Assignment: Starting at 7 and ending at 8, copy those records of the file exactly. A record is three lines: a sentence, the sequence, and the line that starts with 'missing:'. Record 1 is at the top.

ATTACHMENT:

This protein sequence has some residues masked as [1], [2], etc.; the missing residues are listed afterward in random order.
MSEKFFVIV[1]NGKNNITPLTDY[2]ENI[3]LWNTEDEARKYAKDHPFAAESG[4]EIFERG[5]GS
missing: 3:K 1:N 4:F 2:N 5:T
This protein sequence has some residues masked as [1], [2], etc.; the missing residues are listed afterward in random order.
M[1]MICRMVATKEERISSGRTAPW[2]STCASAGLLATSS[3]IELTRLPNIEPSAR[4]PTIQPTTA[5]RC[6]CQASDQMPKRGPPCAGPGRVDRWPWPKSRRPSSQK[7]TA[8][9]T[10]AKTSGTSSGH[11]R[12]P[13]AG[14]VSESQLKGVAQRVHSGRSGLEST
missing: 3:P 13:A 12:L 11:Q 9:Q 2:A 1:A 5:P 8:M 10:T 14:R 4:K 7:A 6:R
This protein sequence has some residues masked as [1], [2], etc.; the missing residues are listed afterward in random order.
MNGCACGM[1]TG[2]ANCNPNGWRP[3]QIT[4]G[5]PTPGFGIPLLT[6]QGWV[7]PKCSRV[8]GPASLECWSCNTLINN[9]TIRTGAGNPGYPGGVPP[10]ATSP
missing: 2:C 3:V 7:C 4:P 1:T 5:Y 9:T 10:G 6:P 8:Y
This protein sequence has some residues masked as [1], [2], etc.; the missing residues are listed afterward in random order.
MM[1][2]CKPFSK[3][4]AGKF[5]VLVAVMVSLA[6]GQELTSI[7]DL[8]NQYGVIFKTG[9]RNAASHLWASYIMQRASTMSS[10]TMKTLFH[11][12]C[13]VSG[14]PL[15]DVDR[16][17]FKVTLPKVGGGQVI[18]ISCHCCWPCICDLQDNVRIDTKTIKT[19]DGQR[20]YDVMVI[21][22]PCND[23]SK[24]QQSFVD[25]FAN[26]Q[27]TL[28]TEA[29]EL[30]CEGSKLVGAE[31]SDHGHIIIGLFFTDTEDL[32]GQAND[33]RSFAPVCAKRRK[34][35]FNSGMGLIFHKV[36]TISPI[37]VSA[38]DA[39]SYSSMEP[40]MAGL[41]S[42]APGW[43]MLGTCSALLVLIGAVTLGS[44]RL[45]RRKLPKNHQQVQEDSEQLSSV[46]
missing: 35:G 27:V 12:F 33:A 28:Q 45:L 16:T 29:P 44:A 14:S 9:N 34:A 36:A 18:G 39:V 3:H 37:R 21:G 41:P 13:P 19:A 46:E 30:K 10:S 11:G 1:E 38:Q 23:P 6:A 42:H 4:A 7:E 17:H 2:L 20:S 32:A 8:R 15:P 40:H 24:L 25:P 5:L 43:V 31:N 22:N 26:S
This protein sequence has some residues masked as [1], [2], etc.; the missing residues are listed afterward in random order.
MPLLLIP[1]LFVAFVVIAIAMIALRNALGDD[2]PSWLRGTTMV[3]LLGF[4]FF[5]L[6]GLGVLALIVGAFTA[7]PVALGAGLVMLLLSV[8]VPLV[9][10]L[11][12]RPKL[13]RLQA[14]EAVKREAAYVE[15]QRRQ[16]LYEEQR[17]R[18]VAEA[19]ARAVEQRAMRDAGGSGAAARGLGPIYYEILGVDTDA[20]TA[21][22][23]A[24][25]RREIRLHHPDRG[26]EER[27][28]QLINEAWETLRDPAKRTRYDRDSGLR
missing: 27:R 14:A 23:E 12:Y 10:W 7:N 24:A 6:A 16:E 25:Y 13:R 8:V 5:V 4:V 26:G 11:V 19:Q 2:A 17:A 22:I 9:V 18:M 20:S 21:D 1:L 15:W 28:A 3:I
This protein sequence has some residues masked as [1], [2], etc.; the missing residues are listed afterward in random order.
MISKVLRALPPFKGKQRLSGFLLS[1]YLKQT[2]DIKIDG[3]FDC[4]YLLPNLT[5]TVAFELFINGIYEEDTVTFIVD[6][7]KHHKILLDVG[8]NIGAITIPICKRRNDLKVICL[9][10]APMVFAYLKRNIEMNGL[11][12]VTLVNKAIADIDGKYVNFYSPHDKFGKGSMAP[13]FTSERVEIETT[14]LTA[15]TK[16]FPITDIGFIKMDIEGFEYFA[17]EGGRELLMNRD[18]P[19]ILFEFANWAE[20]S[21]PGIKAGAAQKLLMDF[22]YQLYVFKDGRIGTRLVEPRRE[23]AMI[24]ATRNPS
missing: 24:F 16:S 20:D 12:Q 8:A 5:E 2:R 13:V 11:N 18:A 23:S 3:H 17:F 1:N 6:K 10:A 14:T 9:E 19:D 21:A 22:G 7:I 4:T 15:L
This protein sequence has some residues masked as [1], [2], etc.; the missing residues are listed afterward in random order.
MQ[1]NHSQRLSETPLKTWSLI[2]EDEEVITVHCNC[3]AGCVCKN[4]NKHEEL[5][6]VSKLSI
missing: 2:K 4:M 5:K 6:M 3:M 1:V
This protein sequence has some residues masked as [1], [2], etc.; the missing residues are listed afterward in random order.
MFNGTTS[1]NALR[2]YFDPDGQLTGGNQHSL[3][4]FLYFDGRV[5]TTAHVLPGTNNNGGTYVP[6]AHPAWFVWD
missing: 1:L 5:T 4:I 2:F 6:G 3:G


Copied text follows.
This protein sequence has some residues masked as [1], [2], etc.; the missing residues are listed afterward in random order.
MQ[1]NHSQRLSETPLKTWSLI[2]EDEEVITVHCNC[3]AGCVCKN[4]NKHEEL[5][6]VSKLSI
missing: 2:K 4:M 5:K 6:M 3:M 1:V
This protein sequence has some residues masked as [1], [2], etc.; the missing residues are listed afterward in random order.
MFNGTTS[1]NALR[2]YFDPDGQLTGGNQHSL[3][4]FLYFDGRV[5]TTAHVLPGTNNNGGTYVP[6]AHPAWFVWD
missing: 1:L 5:T 4:I 2:F 6:G 3:G